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Afghanistan

MPs Angry as Govt Fails to Appoint Full-Fledged Ministers

Lawmakers in Afghanistan’s parliament on Friday lashed out at the National Unity Government under President Ashraf Ghani and Chief Executive Abdullah Abdullah for not being able to end the "caretaking trend" in the government institutions which requires appointing full-fledged leaders.

The lawmakers argue that five years after the formation of the National Unity Government, still about 20 ministries and directorates are being headed by "acting ministers" and "acting directors."

They said that the caretaking issue has been impacting the accountability process and governance.

“There are ministers who have worked as a caretaker for the past four years--we also raised this issue in our meeting with the president and asked him to instate ministers,” said Khan Agha Rezayee, a lawmaker.

“We should find a way to make the ministers be accountable before the government,” said Gul Rahman Hamdard, a lawmaker.

“The current ministers are neither accountable before the people nor to parliament,” said Abdul Rahman Wardak, a lawmaker.

 Meanwhile, legal experts have said that ongoing disagreements between government leaders and the absence of an active parliament and political and electoral consensus is the only factor behind the caretaking trend.

“The principle of balance of power is based on the interaction and close cooperation between three branches of the government that is carried out in consideration of the national interests and the national interest is the basic principle of the Islamic Republic of Afghanistan,” said Latif Mahmoud, deputy presidential spokesman. 

Currently, the ministries of mines and petroleum, information and culture, education, finance, energy and water, industry and commerce, defense and the ministry of interior are run by caretakers, including ten directorates.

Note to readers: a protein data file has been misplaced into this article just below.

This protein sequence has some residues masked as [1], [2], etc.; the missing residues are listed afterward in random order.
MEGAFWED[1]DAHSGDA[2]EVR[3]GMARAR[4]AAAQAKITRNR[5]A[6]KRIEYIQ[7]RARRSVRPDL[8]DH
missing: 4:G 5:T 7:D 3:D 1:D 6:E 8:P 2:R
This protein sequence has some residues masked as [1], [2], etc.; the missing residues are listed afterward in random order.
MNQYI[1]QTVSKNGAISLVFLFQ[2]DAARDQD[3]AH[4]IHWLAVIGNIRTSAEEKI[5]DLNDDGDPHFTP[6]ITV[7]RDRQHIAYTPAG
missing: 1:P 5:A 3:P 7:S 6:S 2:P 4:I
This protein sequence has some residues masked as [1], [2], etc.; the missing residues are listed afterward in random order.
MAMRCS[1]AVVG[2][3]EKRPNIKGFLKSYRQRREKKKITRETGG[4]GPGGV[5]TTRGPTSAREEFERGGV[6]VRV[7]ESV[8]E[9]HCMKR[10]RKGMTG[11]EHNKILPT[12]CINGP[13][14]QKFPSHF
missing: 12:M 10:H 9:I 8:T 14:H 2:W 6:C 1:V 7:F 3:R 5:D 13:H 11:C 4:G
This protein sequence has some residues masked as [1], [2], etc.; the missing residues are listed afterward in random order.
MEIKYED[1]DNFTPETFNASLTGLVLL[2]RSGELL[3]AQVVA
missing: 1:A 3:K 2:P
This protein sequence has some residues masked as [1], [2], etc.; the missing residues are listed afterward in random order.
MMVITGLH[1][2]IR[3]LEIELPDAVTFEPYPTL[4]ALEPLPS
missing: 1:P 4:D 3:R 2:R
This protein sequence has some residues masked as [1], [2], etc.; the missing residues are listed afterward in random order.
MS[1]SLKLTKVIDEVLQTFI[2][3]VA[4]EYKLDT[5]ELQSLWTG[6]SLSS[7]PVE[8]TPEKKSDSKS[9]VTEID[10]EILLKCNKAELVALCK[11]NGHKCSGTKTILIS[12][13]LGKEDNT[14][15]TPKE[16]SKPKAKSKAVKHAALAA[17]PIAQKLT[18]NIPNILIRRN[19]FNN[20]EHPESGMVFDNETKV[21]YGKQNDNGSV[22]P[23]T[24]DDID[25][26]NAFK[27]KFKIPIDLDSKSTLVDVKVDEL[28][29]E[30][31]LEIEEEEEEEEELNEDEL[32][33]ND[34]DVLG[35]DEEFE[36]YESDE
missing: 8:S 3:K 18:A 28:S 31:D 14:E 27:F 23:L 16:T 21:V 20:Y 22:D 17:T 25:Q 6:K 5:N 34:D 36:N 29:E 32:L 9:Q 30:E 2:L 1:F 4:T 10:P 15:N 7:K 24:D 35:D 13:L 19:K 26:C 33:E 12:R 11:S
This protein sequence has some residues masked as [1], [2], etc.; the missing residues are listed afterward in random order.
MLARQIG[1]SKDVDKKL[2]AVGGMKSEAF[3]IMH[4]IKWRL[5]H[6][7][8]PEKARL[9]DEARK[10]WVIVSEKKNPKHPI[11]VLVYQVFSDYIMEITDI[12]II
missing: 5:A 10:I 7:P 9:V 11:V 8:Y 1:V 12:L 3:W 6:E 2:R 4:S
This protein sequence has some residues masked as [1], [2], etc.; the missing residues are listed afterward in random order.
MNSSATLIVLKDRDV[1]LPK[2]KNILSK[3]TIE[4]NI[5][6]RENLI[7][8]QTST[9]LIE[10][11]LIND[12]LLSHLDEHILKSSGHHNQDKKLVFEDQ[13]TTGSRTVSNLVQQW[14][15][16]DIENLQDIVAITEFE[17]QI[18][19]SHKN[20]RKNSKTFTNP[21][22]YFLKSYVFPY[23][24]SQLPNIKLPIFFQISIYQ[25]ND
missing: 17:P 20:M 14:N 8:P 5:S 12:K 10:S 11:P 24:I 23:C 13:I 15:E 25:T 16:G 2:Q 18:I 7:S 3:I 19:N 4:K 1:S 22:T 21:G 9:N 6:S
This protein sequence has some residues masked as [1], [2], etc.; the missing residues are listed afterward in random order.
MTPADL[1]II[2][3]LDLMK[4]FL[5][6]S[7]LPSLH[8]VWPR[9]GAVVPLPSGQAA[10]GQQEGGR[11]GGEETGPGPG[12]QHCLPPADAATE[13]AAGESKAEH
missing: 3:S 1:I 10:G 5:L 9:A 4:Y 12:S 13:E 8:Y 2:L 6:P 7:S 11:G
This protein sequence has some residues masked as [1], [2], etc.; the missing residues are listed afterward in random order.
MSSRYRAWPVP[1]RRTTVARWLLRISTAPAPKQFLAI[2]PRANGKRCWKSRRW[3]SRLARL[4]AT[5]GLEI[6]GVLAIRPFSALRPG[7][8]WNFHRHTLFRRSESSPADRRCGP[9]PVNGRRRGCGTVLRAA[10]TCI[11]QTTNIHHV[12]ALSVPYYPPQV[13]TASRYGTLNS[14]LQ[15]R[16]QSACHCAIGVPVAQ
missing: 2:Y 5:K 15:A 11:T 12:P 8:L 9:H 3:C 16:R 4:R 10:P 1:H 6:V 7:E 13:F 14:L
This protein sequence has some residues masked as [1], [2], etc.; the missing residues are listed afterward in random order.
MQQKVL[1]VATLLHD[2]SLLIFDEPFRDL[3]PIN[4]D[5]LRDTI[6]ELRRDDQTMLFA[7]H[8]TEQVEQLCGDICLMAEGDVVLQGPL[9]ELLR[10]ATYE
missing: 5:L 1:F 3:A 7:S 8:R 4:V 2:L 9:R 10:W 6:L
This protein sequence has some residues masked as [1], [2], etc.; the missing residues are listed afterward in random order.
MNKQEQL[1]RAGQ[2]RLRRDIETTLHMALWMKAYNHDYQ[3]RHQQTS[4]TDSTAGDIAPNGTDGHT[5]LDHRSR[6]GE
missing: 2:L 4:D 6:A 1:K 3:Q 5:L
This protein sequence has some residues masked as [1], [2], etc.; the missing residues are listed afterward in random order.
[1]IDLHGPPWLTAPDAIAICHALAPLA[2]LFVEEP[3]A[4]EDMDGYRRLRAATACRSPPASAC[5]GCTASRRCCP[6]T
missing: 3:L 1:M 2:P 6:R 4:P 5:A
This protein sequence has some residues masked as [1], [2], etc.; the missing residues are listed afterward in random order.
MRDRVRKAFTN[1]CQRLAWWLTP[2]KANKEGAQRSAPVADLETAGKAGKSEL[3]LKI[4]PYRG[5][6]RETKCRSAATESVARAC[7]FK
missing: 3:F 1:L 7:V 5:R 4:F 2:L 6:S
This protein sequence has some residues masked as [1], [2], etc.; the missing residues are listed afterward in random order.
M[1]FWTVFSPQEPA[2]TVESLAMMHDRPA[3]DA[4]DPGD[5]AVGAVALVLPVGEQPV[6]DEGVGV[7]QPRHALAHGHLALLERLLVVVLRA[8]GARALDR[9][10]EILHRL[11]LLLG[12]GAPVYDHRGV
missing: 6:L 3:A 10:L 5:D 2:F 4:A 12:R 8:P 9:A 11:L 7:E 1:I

Afghanistan

MPs Angry as Govt Fails to Appoint Full-Fledged Ministers

About 20 ministers and directors are "acting" ministers snd directors.

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Lawmakers in Afghanistan’s parliament on Friday lashed out at the National Unity Government under President Ashraf Ghani and Chief Executive Abdullah Abdullah for not being able to end the "caretaking trend" in the government institutions which requires appointing full-fledged leaders.

The lawmakers argue that five years after the formation of the National Unity Government, still about 20 ministries and directorates are being headed by "acting ministers" and "acting directors."

They said that the caretaking issue has been impacting the accountability process and governance.

“There are ministers who have worked as a caretaker for the past four years--we also raised this issue in our meeting with the president and asked him to instate ministers,” said Khan Agha Rezayee, a lawmaker.

“We should find a way to make the ministers be accountable before the government,” said Gul Rahman Hamdard, a lawmaker.

“The current ministers are neither accountable before the people nor to parliament,” said Abdul Rahman Wardak, a lawmaker.

 Meanwhile, legal experts have said that ongoing disagreements between government leaders and the absence of an active parliament and political and electoral consensus is the only factor behind the caretaking trend.

“The principle of balance of power is based on the interaction and close cooperation between three branches of the government that is carried out in consideration of the national interests and the national interest is the basic principle of the Islamic Republic of Afghanistan,” said Latif Mahmoud, deputy presidential spokesman. 

Currently, the ministries of mines and petroleum, information and culture, education, finance, energy and water, industry and commerce, defense and the ministry of interior are run by caretakers, including ten directorates.

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